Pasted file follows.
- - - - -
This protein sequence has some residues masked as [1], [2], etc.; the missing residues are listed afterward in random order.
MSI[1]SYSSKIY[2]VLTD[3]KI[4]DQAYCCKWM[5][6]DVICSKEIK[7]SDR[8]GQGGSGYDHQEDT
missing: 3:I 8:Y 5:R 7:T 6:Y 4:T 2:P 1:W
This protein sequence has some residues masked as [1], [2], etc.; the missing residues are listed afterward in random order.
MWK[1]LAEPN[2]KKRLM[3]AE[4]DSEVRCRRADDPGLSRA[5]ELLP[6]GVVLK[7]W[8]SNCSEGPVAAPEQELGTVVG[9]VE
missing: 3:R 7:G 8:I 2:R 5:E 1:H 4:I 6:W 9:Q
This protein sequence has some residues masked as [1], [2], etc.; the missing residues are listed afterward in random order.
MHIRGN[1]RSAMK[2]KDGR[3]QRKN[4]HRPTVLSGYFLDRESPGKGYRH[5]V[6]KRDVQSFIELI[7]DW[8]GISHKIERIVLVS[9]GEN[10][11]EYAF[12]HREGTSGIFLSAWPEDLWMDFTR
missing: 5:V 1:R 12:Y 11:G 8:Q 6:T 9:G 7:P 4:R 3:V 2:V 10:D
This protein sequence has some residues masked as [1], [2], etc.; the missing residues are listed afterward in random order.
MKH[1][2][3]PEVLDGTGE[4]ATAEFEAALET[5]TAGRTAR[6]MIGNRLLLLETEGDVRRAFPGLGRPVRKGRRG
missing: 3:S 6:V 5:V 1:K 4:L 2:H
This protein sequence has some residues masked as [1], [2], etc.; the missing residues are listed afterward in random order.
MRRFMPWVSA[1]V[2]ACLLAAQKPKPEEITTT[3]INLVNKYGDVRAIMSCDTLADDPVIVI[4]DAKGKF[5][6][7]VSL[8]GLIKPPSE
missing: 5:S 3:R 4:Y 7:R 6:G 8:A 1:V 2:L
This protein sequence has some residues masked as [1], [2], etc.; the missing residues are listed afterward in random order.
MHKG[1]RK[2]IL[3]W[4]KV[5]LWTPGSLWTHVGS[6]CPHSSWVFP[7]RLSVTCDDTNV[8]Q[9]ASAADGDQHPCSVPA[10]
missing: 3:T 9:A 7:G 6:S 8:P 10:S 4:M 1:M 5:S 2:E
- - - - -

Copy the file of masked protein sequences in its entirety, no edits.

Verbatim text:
This protein sequence has some residues masked as [1], [2], etc.; the missing residues are listed afterward in random order.
MSI[1]SYSSKIY[2]VLTD[3]KI[4]DQAYCCKWM[5][6]DVICSKEIK[7]SDR[8]GQGGSGYDHQEDT
missing: 3:I 8:Y 5:R 7:T 6:Y 4:T 2:P 1:W
This protein sequence has some residues masked as [1], [2], etc.; the missing residues are listed afterward in random order.
MWK[1]LAEPN[2]KKRLM[3]AE[4]DSEVRCRRADDPGLSRA[5]ELLP[6]GVVLK[7]W[8]SNCSEGPVAAPEQELGTVVG[9]VE
missing: 3:R 7:G 8:I 2:R 5:E 1:H 4:I 6:W 9:Q
This protein sequence has some residues masked as [1], [2], etc.; the missing residues are listed afterward in random order.
MHIRGN[1]RSAMK[2]KDGR[3]QRKN[4]HRPTVLSGYFLDRESPGKGYRH[5]V[6]KRDVQSFIELI[7]DW[8]GISHKIERIVLVS[9]GEN[10][11]EYAF[12]HREGTSGIFLSAWPEDLWMDFTR
missing: 5:V 1:R 12:Y 11:G 8:Q 6:T 9:G 7:P 4:R 3:V 2:V 10:D
This protein sequence has some residues masked as [1], [2], etc.; the missing residues are listed afterward in random order.
MKH[1][2][3]PEVLDGTGE[4]ATAEFEAALET[5]TAGRTAR[6]MIGNRLLLLETEGDVRRAFPGLGRPVRKGRRG
missing: 3:S 6:V 5:V 1:K 4:L 2:H
This protein sequence has some residues masked as [1], [2], etc.; the missing residues are listed afterward in random order.
MRRFMPWVSA[1]V[2]ACLLAAQKPKPEEITTT[3]INLVNKYGDVRAIMSCDTLADDPVIVI[4]DAKGKF[5][6][7]VSL[8]GLIKPPSE
missing: 5:S 3:R 4:Y 7:R 6:G 8:A 1:V 2:L
This protein sequence has some residues masked as [1], [2], etc.; the missing residues are listed afterward in random order.
MHKG[1]RK[2]IL[3]W[4]KV[5]LWTPGSLWTHVGS[6]CPHSSWVFP[7]RLSVTCDDTNV[8]Q[9]ASAADGDQHPCSVPA[10]
missing: 3:T 9:A 7:G 6:S 8:P 10:S 4:M 1:M 5:S 2:E